Subba Rao, J.
1. This is a petition under Section 19 (2), Madras Agriculturists' Relief Act for scaling down the decree debt. On 9-3-1951 we passed a decree in favour of the plaintiff who had filed a suit for recovery of a sum of Rs. 28,645-8-0 with subsequent interest. The learned Subordinate Judge dismissed the suit on the ground that it was barred by limitation. On 20-10-1949 we delivered a judgment in the appeal against that decree holding that the plaintiff was the validly adopted son of M.A.R. Arunachalam Chettiar and that the suit was not barred by limitation. Learned counsel appearing for the defendants-respondents contended that his clients would not be liable for the suit amount as their father Palaniappa Chettiar became a partner of P. L. S. firm subsequent to the deposit. To enable us to decide the points raised we called for a finding from the learned Subordinate Judge on the following question:
'When did Palaniappa Chettiar, the father of the defendant became a partner of P. L. S. firm?'
The learned Subordinate Judge submitted a finding on 12-1-1950 holding that Palaniappa Chettiar was a partner of P. L. S. firm from the beginning, i.e., from 3-2-1917. After objections were filed to that finding the appeal was again posted before us on 23-2-1951. On that day an additional written statement was filed by the defendants claiming relief under the laws of Burma in respect of interest. As that was a new point raised for the first time, we adjourned the appeal to enable the learned counsel for the plaintiff to investigate the matter and meet the point raised. On 5-3-1951 the said point was argued and we agreed with the defendants to some extent and gave the relief accordingly. That order was made on 9-3-1951. The result was that the plaintiff got a decree as prayed for except in regard to interest. The defendants preferred an appeal to the Supreme Court against our decree.
2. The defendants filed an application in the Subordinate Judge's Court for scaling down the decree, but that was dismissed. It is represented to us that the learned Judge dismissed that application on the ground that it was not maintainable. After the dismissal of that application the present petition is filed by defendant 2 in this Court for scaling down the decree under the Agriculturists' Relief Act.
3. Learned counsel for the petitioner relies upon Section 19 (2), Agriculturists' Relief Act. Section 19 (2) was added by Amending Act 23 of 1948. Sections 19 (1) and 19 (2) as they now stand read as follows:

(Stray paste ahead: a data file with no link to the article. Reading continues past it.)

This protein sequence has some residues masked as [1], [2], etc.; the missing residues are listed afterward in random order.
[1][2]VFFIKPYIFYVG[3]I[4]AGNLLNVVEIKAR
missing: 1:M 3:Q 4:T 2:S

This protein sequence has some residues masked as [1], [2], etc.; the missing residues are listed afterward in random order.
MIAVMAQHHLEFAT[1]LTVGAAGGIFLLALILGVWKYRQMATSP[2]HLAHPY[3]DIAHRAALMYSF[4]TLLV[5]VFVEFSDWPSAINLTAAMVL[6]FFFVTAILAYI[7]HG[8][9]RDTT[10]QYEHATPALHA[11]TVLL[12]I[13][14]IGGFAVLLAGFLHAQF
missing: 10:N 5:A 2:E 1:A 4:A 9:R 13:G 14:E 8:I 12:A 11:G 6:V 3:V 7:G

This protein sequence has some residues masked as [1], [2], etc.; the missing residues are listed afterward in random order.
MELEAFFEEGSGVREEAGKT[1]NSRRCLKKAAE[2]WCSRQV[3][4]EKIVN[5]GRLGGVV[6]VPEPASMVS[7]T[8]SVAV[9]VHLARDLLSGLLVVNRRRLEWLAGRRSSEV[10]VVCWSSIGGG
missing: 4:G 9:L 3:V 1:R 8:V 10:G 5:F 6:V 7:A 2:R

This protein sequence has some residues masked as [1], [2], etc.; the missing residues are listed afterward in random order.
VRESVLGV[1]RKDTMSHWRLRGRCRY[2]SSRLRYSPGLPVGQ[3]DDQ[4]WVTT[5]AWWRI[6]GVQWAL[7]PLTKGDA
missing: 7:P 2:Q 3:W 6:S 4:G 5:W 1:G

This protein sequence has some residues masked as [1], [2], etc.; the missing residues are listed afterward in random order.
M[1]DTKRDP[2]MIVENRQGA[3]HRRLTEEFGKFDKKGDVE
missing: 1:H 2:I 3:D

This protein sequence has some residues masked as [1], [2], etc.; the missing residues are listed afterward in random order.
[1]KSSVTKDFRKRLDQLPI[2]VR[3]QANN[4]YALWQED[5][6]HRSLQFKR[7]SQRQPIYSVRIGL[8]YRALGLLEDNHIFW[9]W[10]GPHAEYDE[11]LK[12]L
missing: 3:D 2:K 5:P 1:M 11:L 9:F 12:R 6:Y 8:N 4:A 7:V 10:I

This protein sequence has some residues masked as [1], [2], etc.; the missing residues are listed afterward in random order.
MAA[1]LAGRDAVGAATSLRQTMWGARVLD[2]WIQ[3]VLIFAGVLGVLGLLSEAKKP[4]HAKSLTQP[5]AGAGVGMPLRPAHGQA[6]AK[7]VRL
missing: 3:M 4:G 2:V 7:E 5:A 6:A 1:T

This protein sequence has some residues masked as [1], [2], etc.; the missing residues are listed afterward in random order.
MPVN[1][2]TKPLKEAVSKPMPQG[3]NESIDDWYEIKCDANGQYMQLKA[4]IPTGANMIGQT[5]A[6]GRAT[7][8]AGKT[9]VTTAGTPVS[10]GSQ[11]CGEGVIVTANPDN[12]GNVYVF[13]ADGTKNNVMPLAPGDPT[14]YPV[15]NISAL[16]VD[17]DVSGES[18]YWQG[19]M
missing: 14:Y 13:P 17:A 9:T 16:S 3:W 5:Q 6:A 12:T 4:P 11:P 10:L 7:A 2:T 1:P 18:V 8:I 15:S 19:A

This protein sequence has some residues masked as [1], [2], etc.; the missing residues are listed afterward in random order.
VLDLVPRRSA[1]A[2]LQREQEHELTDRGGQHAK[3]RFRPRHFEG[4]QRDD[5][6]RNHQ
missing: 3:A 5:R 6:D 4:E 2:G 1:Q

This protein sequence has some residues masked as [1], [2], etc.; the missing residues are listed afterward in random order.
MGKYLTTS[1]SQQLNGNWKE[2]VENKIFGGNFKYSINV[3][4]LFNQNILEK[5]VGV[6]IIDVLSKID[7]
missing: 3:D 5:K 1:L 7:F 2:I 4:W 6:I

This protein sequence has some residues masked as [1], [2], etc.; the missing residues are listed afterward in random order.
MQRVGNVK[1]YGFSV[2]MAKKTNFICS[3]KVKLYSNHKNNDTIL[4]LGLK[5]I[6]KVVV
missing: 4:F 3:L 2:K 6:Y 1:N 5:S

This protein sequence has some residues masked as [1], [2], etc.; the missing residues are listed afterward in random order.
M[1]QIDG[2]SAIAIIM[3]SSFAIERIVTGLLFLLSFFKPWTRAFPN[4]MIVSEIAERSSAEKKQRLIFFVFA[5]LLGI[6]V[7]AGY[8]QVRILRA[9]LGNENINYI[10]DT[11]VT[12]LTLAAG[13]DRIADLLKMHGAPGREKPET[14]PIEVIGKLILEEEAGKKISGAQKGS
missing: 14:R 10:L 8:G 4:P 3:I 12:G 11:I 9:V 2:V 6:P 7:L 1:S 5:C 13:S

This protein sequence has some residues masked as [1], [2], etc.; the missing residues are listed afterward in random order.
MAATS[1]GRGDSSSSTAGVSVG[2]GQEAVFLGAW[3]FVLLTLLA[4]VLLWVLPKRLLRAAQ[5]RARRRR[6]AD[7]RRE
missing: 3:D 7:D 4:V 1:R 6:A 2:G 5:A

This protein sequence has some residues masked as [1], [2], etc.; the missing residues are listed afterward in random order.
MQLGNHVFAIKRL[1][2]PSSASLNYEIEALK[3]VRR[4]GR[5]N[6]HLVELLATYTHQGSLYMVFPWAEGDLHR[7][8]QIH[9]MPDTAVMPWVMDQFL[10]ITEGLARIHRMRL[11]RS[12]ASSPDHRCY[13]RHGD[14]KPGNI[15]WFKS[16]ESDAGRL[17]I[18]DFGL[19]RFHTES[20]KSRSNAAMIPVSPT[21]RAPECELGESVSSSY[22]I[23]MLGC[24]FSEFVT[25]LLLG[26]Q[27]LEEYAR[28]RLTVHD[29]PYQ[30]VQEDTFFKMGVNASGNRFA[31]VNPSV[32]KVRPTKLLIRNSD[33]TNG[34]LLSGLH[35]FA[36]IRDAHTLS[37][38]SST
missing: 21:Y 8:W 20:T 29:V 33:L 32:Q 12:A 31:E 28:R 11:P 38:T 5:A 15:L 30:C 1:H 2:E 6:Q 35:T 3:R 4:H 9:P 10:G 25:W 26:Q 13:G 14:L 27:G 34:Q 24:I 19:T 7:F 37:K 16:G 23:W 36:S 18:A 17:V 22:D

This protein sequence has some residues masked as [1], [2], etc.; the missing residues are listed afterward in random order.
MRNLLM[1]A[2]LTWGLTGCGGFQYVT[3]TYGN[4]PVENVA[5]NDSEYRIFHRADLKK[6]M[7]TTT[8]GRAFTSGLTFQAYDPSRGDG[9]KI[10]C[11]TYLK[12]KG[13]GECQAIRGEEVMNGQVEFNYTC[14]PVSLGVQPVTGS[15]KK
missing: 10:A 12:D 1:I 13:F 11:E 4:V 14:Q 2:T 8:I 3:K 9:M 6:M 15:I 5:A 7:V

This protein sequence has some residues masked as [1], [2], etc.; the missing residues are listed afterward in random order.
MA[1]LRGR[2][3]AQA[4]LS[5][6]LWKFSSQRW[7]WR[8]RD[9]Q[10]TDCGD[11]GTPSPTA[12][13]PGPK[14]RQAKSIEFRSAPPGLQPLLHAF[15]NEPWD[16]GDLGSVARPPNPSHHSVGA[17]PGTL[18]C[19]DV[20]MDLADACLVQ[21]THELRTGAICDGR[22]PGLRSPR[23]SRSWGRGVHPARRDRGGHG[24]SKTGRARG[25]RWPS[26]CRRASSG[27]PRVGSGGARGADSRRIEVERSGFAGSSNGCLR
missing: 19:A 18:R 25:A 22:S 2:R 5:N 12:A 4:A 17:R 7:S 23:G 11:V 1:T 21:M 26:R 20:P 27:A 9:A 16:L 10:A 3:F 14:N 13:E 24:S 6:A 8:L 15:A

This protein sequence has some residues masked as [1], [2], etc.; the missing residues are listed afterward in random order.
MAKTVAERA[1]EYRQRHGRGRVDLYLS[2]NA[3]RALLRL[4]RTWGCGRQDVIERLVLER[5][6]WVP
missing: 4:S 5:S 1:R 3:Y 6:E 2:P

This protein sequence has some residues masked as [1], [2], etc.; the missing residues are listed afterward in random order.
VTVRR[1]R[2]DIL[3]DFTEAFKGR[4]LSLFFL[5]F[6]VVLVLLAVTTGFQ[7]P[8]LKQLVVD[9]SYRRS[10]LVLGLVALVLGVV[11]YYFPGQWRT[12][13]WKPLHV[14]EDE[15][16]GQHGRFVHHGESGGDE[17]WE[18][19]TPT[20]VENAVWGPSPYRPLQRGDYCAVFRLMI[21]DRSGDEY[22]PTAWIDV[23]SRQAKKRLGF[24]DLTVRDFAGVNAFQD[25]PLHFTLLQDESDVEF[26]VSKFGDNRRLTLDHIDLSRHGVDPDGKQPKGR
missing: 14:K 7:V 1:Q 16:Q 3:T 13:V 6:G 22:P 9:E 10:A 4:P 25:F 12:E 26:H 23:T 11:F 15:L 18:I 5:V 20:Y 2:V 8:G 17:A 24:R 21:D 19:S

'19 (1) Where before the commencement of this Act, a Court has passed a decree for the repayment of a debt, it shall on the application of any judgment-debtor who is an agriculurist or in respect of a Hindu joint family debt, on the application of any member of the family whether or not he is the judgment-debtor or on the application of the decree-holder, apply the provisions of this Act to such decree and shall notwithstanding anything contained in the Code of Civil Procedure, 1908, amend the decree accordingly or enter satisfaction, as the case may be:
Provided that all payments made or amounts recovered whether before or after the commencement of this Act, in respect of any such decree shall first be applied in payment of all costs as are originally decreed to the creditor. (2) The provisions of Sub-section (1) shall also apply to case where, after the commencement of this Act, a Court has passed a decree for the repayment of a debt payable at such commencement.'
Learned counsel for the plaintiff contends that as the petitioner did not raise the question of his relief under the Act at the time the appeal was disposed of by us, he is now precluded from raising that plea. But the advocate for the petitioner says that under Section 19 (2) he is entitled as of right for the amendment of the decree notwithstanding the fact that he did not raise the plea at the time of disposal of the appeal. Under Section 19 (2) the provisions of Section 19 (1) apply to cases where after the commencement of the Act a Court has passed a decree for the repayment of a debt payable at such commencement. The decree in this case was made on 9-3-1951, and therefore the decree in question was one made after the Act came into force. But the retrospective operation of Section 19 (2) is controlled by Section 16 of Act 23 of 1948. Section 16 reads as follows:
'16. The amendments made by this Act shall apply to the following suits and proceedings, namely:
(i) all suits and proceedings instituted after the commencement of this Act;
(ii) all suits and proceedings instituted before the commencement of this Act, in which no decree or order has been passed, or in which the decree or order passed has not become final, before such commencement;
(iii) all suits and proceedings In which the decree or order passed has not been executed or satisfied in full before the commencement of this Act;
Provided that no creditor shall be required to refund any sum which has been paid to or realised by him, before the commencement of this Act.'
4. The scope of this section has been laid down by a Full Bench of this Court in -- 'Venkataratnam v. Seshamma', : AIR1952Mad591 (A). Satyanarayana Rao J. in delivering the judgment of the Full Bench, states at p. 593 as follows: